WARSAW (Reuters) - The Philippine delegate at U.N. climate talks began a fast on Monday in protest at a lack of action on global warming that he blamed for fuelling a super typhoon that has killed an estimated 10,000 people in his country.
Delegates from almost 200 nations held three minutes’ silence to mourn victims of typhoon Haiyan, one of the most powerful storms ever recorded, at the start of November 11-22 talks to plan a U.N. deal in 2015 to slow climate change.
“I will voluntarily refrain from eating food (during the conference) until a meaningful outcome is in sight,” Naderev Sano, the Philippines’ Climate Commissioner, said of the devastation of Haiyan that, he noted, had left many hungry.
In line with many developing nations, he urged far tougher action to cut greenhouse gas emissions, led by the rich, and more funds to help the poor cope with the impacts of climate change, including a new mechanism for loss and damage.
“We can take drastic action now to ensure that we prevent a future where super typhoons become a way of life,” he said, his voice choking with emotion. He won a standing ovation.
Many developed nations, however, are more concerned about their sluggish economies than taking radical steps on climate change. The United States and the European Union reaffirmed what they said were ambitious climate goals for 2020 that developing countries say fall far short of what is needed.
Emerging economies led by China, the top greenhouse gas emitter, and India say that rich countries must do more to cut emissions and allow developing nations to burn more fossil fuels to end poverty.
Climate scientists are usually reluctant to link greenhouse gases and single extreme events like a cyclone.
Krishna Kumar Kanikicharla, a senior author for the U.N.’s Intergovernmental Panel on Climate Change (IPCC), said the overall number of tropical cyclones may decline this century but such weather systems may get stronger. “Wind speed and the precipitation is likely to increase,” he added.
The IPCC says that global warming, caused by a build-up of greenhouse gases from human activities, has caused a 20 cm (8 inch) average rise in sea levels over the past century that can aggravate storm surges. Warm air can also hold more moisture that can bring more downpours.
Many nations said the typhoon matched trends towards extreme weather and was an example to spur action in Warsaw, which is meant to lay down the outlines of a global deal in 2015 that will enter into force from 2020.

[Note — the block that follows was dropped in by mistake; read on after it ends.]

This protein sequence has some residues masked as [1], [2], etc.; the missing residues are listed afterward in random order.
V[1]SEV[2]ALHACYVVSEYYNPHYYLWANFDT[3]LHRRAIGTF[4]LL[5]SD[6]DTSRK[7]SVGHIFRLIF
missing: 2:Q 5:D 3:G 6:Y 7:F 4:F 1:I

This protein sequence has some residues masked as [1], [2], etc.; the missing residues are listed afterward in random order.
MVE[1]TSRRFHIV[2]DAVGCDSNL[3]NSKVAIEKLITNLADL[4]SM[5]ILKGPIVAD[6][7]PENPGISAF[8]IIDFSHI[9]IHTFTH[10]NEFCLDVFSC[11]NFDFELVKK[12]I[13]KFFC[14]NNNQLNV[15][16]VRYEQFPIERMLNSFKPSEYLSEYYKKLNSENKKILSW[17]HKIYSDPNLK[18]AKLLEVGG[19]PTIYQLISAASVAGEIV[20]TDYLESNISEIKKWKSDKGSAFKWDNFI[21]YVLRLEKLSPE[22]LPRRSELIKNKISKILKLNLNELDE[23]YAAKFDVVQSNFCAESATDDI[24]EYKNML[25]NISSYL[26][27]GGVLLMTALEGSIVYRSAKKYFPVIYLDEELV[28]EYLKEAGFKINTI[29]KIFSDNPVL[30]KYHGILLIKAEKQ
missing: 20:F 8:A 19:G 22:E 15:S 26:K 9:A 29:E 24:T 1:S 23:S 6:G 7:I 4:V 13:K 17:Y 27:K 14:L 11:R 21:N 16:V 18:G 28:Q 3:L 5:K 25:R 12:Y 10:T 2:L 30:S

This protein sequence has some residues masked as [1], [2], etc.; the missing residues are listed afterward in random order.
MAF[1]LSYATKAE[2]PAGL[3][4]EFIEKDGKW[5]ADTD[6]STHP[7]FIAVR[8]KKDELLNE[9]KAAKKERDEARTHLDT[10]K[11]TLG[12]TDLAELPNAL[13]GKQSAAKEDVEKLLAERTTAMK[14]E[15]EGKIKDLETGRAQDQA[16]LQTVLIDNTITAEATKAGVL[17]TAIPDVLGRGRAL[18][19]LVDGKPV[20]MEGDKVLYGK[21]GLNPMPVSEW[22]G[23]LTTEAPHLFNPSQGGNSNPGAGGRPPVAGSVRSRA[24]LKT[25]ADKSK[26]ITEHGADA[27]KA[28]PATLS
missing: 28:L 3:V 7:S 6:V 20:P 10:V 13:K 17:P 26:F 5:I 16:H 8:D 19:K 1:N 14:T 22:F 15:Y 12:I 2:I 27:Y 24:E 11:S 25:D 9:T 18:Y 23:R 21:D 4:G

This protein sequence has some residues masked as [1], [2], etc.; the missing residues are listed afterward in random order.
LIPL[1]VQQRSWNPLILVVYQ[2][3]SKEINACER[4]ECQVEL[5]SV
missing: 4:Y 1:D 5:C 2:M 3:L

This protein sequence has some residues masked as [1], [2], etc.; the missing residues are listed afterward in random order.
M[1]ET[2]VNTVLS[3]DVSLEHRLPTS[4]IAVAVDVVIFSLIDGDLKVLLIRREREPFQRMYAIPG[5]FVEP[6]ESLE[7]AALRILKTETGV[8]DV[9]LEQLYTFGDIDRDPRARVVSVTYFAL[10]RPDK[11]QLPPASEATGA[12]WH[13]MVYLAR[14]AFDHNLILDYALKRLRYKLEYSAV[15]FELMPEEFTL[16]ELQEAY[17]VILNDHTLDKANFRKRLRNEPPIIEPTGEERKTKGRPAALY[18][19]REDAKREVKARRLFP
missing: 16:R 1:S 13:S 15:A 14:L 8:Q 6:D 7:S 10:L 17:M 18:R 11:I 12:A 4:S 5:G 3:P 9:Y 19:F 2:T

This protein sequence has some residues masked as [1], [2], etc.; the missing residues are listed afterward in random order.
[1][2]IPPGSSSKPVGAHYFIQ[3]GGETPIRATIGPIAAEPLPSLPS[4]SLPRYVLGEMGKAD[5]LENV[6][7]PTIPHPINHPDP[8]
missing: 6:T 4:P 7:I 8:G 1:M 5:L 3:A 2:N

“This points us to the need for urgent action,” Christiana Figueres, the U.N. climate chief, said of the devastation.
Separately, the IPCC said it was correcting some numbers for historical carbon emissions in a report to guide governments in switching to renewable energies, issued in September.
The numbers were revised up for cumulative emissions since 1750 and down for emissions since the late 19th century after the authors spotted inconsistencies.
“I don’t see it as a significant change,” IPCC chairman Rajendra Pachauri told Reuters. The panel had hoped to avoid corrections after an embarrassing error that exaggerated the rate of melt of Himalayan glaciers in its last report in 2007.
The United States said it was on track to reach a goal set by President Barack Obama to cut U.S. emissions by 17 percent below 2005 levels by 2020.
“With the new measures that we have in place, we have a good chance of achieving it and we are working very hard to do so,” U.S. delegation chief Trigg Talley told a news conference.
The European Union also reaffirmed its goal of a 20 percent cut below 1990 levels by 2020, with an option of a 30 percent cut if other nations stepped up ambition.
Outside the conference hall, Polish riot police used rubber bullets to break up groups of masked far-right youths who threw firecrackers and set fire to parked cars during a nationalist march, unconnected with the talks, nearby.
Editing by Robin Pomeroy